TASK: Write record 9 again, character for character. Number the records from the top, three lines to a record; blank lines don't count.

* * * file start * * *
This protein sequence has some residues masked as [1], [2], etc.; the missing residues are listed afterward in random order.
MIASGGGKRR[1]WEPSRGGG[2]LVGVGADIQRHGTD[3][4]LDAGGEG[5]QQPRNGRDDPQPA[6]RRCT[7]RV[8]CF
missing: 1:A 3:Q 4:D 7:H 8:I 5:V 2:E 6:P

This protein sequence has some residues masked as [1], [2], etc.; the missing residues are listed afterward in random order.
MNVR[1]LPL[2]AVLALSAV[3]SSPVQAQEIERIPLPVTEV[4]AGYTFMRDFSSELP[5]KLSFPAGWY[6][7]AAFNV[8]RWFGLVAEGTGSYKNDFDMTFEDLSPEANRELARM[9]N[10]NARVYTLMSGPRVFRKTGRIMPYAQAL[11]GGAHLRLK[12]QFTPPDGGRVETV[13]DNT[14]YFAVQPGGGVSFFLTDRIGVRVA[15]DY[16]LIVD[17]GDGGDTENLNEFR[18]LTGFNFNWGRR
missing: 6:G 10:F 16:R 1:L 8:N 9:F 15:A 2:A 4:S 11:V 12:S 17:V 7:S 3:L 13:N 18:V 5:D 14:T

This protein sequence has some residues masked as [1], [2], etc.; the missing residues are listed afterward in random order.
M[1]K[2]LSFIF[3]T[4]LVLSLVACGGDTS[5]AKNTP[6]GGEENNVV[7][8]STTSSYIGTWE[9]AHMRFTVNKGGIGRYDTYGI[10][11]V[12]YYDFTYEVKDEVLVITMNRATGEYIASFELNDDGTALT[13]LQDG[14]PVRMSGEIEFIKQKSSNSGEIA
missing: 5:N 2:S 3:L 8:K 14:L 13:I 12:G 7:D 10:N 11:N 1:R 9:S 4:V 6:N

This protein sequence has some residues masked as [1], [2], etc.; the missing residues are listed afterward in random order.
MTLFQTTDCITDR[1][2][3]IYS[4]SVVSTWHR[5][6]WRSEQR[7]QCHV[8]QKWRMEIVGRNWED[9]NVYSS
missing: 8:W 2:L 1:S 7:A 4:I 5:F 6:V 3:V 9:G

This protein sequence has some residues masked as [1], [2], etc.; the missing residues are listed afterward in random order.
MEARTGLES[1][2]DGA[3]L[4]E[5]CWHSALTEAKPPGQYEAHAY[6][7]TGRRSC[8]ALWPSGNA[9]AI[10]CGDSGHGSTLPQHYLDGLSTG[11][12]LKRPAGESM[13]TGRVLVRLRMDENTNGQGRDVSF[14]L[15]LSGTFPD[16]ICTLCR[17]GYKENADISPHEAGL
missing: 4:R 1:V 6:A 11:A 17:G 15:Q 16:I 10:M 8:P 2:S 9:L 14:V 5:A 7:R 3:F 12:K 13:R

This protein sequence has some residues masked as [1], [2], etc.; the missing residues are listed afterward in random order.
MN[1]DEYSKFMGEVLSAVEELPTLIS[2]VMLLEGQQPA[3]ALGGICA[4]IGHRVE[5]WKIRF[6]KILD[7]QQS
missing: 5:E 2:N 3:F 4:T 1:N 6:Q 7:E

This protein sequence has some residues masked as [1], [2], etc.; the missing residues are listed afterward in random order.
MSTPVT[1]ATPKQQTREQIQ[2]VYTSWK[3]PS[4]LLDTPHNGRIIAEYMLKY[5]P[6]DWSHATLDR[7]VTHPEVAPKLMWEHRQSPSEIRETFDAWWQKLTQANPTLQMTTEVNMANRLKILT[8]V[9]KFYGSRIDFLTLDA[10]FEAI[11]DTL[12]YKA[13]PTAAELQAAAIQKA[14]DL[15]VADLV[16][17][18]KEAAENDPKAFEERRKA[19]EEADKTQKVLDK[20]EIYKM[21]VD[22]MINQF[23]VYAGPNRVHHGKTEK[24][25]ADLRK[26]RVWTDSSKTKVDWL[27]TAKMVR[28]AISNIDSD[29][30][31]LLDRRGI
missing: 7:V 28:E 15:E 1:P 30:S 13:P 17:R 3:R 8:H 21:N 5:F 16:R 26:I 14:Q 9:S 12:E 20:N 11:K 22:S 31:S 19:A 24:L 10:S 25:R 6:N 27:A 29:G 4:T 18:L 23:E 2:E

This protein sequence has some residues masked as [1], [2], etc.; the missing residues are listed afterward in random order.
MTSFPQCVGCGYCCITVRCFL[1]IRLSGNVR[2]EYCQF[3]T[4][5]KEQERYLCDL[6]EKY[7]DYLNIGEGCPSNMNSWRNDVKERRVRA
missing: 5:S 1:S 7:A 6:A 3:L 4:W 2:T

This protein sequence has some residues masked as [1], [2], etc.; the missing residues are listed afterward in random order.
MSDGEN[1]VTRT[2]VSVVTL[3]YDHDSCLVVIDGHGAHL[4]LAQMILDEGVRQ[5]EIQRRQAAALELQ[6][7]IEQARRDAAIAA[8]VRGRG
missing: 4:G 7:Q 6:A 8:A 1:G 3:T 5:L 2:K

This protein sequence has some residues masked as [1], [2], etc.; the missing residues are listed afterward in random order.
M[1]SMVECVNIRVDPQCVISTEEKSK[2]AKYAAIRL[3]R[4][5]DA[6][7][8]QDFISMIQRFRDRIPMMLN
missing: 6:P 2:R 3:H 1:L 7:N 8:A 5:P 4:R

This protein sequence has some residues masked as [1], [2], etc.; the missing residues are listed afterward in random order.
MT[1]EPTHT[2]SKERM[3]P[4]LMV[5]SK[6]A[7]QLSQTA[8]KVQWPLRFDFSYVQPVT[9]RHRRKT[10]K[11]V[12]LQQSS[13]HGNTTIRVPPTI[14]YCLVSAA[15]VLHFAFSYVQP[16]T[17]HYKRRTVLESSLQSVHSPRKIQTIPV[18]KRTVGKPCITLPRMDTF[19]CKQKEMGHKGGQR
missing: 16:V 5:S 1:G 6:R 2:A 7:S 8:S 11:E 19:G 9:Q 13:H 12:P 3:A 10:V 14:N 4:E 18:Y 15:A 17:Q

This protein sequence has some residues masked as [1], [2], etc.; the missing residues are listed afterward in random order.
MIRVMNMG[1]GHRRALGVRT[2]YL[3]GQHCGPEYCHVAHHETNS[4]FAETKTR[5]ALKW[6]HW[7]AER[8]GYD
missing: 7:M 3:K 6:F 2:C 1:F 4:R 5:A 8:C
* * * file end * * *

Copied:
This protein sequence has some residues masked as [1], [2], etc.; the missing residues are listed afterward in random order.
MSDGEN[1]VTRT[2]VSVVTL[3]YDHDSCLVVIDGHGAHL[4]LAQMILDEGVRQ[5]EIQRRQAAALELQ[6][7]IEQARRDAAIAA[8]VRGRG
missing: 4:G 7:Q 6:A 8:A 1:G 3:T 5:L 2:K